May 30th, 2012
The Matthean account of Jesus pronouncing judgment on the cities of Choarzin, Bethsaida, and Capernaum may be found in Matthew 11.20-24. This passage of Scripture contains a historical context of six particular cities that were condemned for their depravity. The following contains a grammatico-historical examination of the text, which is an example of the doctrine of revelatory judgment applied, a verse often used to support the soteriological problem of evil, and is a problem passage for the doctrine of transworld damnation. The purpose of Jesus’ pronouncement of judgment on these cities was to convey the depravity of man.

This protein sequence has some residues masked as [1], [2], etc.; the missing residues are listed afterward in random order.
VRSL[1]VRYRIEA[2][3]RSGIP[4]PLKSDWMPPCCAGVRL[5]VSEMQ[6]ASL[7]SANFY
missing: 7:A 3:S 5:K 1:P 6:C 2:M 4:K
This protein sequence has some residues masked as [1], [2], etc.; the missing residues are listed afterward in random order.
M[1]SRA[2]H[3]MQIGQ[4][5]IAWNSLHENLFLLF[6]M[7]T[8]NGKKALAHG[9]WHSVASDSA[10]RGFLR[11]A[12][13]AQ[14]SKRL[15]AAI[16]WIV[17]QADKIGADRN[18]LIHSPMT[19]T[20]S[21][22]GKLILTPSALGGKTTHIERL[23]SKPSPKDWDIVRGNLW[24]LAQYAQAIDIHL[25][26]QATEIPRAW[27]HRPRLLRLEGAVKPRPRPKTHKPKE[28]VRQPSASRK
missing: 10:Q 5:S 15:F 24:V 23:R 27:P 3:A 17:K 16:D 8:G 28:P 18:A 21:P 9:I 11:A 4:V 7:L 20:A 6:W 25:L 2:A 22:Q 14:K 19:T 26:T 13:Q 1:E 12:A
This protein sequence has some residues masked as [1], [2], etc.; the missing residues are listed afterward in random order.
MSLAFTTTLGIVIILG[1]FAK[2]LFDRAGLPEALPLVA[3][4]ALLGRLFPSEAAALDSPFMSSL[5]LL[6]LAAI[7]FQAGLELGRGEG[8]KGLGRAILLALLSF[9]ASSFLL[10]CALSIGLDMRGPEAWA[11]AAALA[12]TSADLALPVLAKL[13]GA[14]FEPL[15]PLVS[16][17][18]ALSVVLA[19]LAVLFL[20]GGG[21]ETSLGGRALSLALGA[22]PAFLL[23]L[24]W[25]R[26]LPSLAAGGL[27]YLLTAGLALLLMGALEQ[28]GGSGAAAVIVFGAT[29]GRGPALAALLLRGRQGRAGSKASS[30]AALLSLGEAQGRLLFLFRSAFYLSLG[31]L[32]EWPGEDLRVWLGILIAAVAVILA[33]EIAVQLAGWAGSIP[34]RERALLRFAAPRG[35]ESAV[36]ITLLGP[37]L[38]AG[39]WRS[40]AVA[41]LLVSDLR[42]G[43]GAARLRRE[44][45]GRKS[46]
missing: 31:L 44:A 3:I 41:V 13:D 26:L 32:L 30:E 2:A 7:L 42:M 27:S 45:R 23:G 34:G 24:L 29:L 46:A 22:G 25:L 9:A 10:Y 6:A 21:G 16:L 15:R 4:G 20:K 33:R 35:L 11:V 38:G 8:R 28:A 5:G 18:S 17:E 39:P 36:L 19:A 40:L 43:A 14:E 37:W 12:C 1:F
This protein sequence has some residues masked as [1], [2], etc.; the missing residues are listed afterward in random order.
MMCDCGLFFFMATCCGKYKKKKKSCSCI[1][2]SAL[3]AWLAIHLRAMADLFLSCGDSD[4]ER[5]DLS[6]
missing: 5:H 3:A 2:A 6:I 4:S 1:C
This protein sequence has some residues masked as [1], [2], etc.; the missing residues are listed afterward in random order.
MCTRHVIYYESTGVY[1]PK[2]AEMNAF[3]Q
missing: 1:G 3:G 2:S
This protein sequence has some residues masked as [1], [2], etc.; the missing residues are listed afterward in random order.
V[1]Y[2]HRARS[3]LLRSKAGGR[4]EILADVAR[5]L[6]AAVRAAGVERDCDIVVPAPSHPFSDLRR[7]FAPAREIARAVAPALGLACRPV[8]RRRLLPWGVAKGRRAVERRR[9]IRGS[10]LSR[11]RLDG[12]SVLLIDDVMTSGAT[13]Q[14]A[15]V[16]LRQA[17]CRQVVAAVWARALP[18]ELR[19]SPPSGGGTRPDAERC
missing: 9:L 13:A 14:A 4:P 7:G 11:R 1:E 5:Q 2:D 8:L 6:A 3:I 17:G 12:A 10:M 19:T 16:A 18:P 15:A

II. A Grammatico-Historical Exegesis
Before any critical examination of the text can be made a conclusion on the genre must be established. The book of Matthew is a Gospel, which is a genre in and of itself. Many studies performed in modern scholarship of the Gospel literature link the Gospels with Hellenistic biography. Hellenistic biographers did not feel compelled to include all periods of an individual’s life or to narrate in chronological order. The selected events were carefully ordered to promote a particular ideology. In slight contrast to Hellenistic biographies, Robert Guelich proposes formal and particular genera for the Gospels:
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